Former President Donald Trump asked the Supreme Court on Thursday to block the National Archives from handing over documents sought by the House Select Committee investigating the Jan. 6 Capitol riot.
Trump’s lawyers made the last-ditch plea to the nation’s highest court, asking it to reverse lower court decisions to release the records after President Biden waived executive privilege over the documents.
A federal appeals court ruled earlier this month the House committee had a “uniquely vital interest” in the documents and Trump “provided no basis” for the court to override Biden.
The select committee is seeking a variety of documents — including visitor logs, phone records, presidential diaries, speech drafts and hand-written notes — related to the events leading up to Jan. 6 from then-White House chief of staff Mark Meadows’ files in the archives.
The National Archives also holds documents from other Trump officials — including senior adviser Stephen Miller and former White House press secretary Kayleigh McEnany, among others.
The committee is also seeking a “draft Executive Order on the topic of election integrity,” written by a lawyer working with the White House, that details how Vice President Mike Pence could overturn the results of the 2020 presidential election by rejecting the slate of electors put forward by certain states.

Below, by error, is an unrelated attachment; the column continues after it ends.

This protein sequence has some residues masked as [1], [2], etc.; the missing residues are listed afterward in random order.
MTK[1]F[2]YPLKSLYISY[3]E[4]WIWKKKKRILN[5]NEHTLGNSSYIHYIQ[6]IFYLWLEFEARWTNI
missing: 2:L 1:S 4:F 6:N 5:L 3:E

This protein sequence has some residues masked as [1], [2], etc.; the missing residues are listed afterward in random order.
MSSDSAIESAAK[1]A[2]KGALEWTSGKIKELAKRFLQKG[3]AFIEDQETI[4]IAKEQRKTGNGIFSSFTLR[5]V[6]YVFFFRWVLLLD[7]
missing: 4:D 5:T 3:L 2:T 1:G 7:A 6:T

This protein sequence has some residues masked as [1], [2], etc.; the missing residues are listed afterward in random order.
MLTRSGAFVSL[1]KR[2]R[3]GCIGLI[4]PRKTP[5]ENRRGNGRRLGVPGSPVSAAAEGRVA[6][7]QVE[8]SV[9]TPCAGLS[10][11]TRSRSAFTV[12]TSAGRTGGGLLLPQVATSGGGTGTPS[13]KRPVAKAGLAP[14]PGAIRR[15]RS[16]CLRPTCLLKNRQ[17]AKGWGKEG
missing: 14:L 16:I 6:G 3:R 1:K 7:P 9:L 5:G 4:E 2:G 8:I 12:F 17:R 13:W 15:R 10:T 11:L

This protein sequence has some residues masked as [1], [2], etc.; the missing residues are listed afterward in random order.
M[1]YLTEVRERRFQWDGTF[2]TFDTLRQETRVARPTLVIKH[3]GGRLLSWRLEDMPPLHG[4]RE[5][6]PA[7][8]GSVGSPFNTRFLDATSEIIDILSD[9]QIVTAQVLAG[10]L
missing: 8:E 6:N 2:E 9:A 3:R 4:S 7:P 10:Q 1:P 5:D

Pence said he had no constitutional authority to reject the electors, allowing Congress to certify the vote for President Biden.
The National Archives said it would turn over the documents unless a court intervenes.
Trump’s lawyers argued in their filing that former presidents have “a clear right to protect their confidential records from premature dissemination.”
“Congress cannot engage in meandering fishing expeditions in the hopes of embarrassing President Trump or exposing the President’s and his staff’s sensitive and privileged communications ‘for the sake of exposure,’” they said.
With Post wires